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Posts from the ‘irishtrails’ Category

3 months until the Kerry Camino

I’m not one for countdowns (ok..I am!) but it is just under 3 months before I wander to the south of Ireland and start the Kerry Camino. This is a relatively short trail compared to the ones I am used to in Spain and Portugal but the thought of just walking with a pack is liberating. I write this while Storm Ciara does her worst outside but hopefully in May all this mad weather will have abated.

Kerry Camino near Tralee / Photo: outsider.ie

Being in Ireland, you just can’t predict what weather you are going to get, especially in May. So the best thing to do is prepare for all seasons. I really can’t see my kit changing that much. I suppose the only parts that will test me is where the trail goes “off-road” or where it is super-mucky after a rain shower! I’m so used to road-walking, or walking on flat trails on the Camino, that I get put off by any bit of descent or ascent. And this is where a good stick comes in. I always buy one before I walk a Camino. Not the metal or ultra-light type. A good wooden one. I will have some time in Tralee before I start out so I can look around for one. It is great for support, not just physical.

My brother is coming along and we have reserved some accommodation in advance. It was just an idea as Tralee and Dingle are usually very busy. I had planned on walking this route alone a few years back luckily the brother was really eager to come along this time. Below are the list of accommodation we have reserved. You might leave me a comment and let me know what you thought of them:

  • Tralee: Glenfort House
  • Camp: Finglas House
  • Annascaul: Dingle Gate Hostel (looking forward to the South Pole Inn)
  • Dingle: Rainbow Hostel

The days are pretty short, 15km to 20km each day, I don’t have a guidebook but www.kerrycamino.com has great information and maps. The traditional arrow you see on the Camino is replaced by a sign and a picture of a little man walking. There are many stamping stations dotted around the trail and when you arrive in Dingle you will be awarded with a certificate. The Kerry Camino is one of the Celtic Caminos and walking this plus walking from A Coruna to Santiago will earn you with a compostela.

But, I have three months to go. I have much to do. Follow me here as I prepare for this Camino in May. Buen Camino!

A little closer to home…

With two weeks planned for a Camino in September / October 2020, the question remains what I will do for the rest of the year. I certainly won’t stay at home and I can’t see myself jetting off on another Camino (unfortunately). With many waymarked trails and pilgrim paths on my doorstep, I have a great opportunity now to walk some of these trails.

Many of these trails are a few days long and can be reached by bus or train. Accommodation is a little different here than in Spain. There are no “albergues” and it is advisable to pre-book in a bed & breakfast or a hostel. As a result, costs can be a little more expensive. This is if you want to walk by yourself. Another option is walking as part of an organised group.

The Kerry Camino (or the Dingle Way) is a 3 day walk (57km) from Tralee to Dingle in the South of Ireland. Each year, over the May bank holiday weekend, large crowds descend on Tralee to walk this pilgrimage to Dingle. I want to walk this trail but while the organised group option is great, it is not for me.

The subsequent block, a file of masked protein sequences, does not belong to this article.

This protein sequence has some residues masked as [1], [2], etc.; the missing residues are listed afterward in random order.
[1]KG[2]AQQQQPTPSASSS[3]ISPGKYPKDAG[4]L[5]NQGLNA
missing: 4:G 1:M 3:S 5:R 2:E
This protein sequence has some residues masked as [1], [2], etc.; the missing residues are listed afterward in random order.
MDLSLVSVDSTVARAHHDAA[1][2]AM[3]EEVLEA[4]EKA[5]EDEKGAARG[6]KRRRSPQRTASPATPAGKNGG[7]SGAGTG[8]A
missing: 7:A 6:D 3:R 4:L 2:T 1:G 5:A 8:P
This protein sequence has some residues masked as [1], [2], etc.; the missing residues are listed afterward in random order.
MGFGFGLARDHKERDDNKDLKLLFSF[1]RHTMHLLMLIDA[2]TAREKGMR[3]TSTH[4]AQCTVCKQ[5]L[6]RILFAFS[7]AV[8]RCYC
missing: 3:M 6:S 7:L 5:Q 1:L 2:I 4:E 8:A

I have already looked into the Kerry Camino for the middle of May and will cost me about the same as the price of a flight! You can watch a good video on this way below.

St Kevin’s Way (30km) follows in the footsteps of St Kevin through the hills of Wicklow to the monastic ruins in Glendalough. The main start for the route is Hollywood. The route is well marked and takes you through a wide variety of landscapes as it climbs towards the Wicklow Gap. From here the descent brings you to Glendalough and monastic ruins. I have walked half of this walk on two occasions and I love it. It can be a bit tricky when it is raining but when the sun is out, there is nothing better.

St. Kevin’s Way – VisitWicklow.ie

St. Declan’s Way is a modern walking route linking the ancient centres of Ardmore in County Waterford and Cashel in County Tipperary.  The route most commonly associated with St. Declan’s Way is 56 miles (96 kilometres) long and crosses the Knockmealdown Mountains at Bearna Cloch an Buideal (Bottleneck Pass), an elevation of 537m.  St Declan’s Way Walk utilises the route of a number of ancient and medieval pilgrimage and trading routes such as the Rian Bo Phadraig (Track of St. Patrick’s Cow), Bothar na Naomh (Road of the Saints), Casan na Naomh (Path of the Saints) and St. Declan’s Road

St Declan’s Way

There are others but I’ll be realistic as I don’t have too many holidays 🙂 I can decide on others later on.

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Bray to St. James Church, Dublin – Stage One of The Celtic Camino

I have walked the first 30km of the Celtic Camino in advance of my trip to Spain, having walked from Bray to St James’s Church in Dublin. I walked with a friend Oihana in June 2017 on what would be the hottest day of the year. It was a fun day!

Early Friday morning I received a text from my friend Oihana asking if I was free to take a walk the following day. I said I did and the starting point was to be Bray in Wicklow. Bray is roughly an hour on the train from my home and about 30 km walk to Dublin city centre. The plan was to walk for 15 km or so and then we could catch the train or bus home. However I brought up the suggestion that we could walk to St. James Church and complete the first stage of the Celtic Camino. We were to bring our pilgrim passports and collect sellos just in the event that we do make it to the end point. I felt in good shape so there was no reason not to. If we made it and collected our certificates, we would then be entitled to a Compostela having walked from A Coruna, something I have been planning to do in March or April of 2018.